Churchill Otieno
EC Village Verification

The Eastern Africa Editors Society (EAES) an umbrella body bringing together editor organizations in Ethiopia, Uganda, Tanzania, and Kenya has in a statement confirmed that it will hold this years’ World Press Freedom Day (WPFD) activities in Tanzania on May 3, 2022.

“We are excited to being able to meet physically and discuss pertinent issues facing the media in the region,” EAES Chairman Churchill Otieno said.

Confirming the physical convening on Thursday morning, EAES Chairman Churchill Otieno said the Society looks forward to engaging robustly on freedom of expression, freedom of the media, and access to information issues in the region and beyond. This will be the third regional convening and the first to be held physically.

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“We are excited to be able to meet physically and discuss pertinent issues facing the media in the region. We are also grateful to Tanzania and the Tanzania Editors Forum (TEF) for showing magnanimity in hosting the convening,” he said in a statement.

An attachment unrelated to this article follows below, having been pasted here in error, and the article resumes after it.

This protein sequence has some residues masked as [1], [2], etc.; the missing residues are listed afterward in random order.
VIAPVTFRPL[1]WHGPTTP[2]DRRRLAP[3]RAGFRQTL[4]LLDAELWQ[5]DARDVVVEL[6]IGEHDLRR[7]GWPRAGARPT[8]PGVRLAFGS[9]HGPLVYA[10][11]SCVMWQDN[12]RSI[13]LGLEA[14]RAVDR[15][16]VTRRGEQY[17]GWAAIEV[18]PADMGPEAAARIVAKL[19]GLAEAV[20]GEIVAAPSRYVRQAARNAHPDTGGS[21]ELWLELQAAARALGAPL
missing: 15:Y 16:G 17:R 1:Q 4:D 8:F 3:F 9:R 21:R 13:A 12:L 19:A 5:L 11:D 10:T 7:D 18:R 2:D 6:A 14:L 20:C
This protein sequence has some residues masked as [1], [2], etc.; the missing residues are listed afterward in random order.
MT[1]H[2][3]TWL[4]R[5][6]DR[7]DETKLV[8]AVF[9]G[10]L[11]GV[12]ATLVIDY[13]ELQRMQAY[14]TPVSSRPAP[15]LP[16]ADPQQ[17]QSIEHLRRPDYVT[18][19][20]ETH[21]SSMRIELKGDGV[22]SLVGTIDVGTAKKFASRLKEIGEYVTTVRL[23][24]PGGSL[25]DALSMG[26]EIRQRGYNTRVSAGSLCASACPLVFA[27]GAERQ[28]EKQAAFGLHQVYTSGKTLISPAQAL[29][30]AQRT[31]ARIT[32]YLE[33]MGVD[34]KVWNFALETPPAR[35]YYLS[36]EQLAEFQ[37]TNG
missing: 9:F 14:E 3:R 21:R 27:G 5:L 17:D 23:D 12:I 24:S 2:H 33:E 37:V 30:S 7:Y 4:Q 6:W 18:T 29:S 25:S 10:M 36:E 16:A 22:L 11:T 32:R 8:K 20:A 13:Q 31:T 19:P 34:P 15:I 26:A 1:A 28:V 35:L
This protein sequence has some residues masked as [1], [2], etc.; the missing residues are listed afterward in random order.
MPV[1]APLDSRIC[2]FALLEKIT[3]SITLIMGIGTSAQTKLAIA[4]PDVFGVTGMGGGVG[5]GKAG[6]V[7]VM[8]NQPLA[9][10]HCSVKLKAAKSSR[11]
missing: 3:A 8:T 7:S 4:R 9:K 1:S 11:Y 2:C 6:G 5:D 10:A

This year, the theme for the World Press Freedom Day is ‘Journalism Under Surveillance’ and the region is tangibly alive to these issues.

Deodatus Balile, the Chairman of the Tanzania Editors Forum, said they look forward to celebrating the day with colleagues from the region and beyond.

“Tanzania is happy to play host to editors, journalists, and media professionals in the region. Going by this years’ theme, it is apt that the Society saw it fit to not only hold it physically, considering that COVID-19 continues to ravage communities, but also to visit Tanzania. World Press Freedom Day celebrated in Tanzania will solidify the media fraternity bond across the region,” he noted.

Last year’s World Press Freedom Day, the Society contributed to the Windhoek +30 Declaration under the overall theme of World Press Freedom Day, “Information as a Public Good”. The issues discussed and tabled in Windhoek were adopted.

The Windhoek +30 Declaration takes forward the spirit of the original 1991 Windhoek Declaration but refers to nowadays persistent and new challenges to media freedom such as the risk of media extinction amid a severe economic crisis and disruption of traditional media business models, increasing proliferation, amplification, and promotion of disinformation and hate speech, as well as enduring and new threats to the safety of journalists and the free exercise of journalism, including killings, harassment of women, offline and online attacks.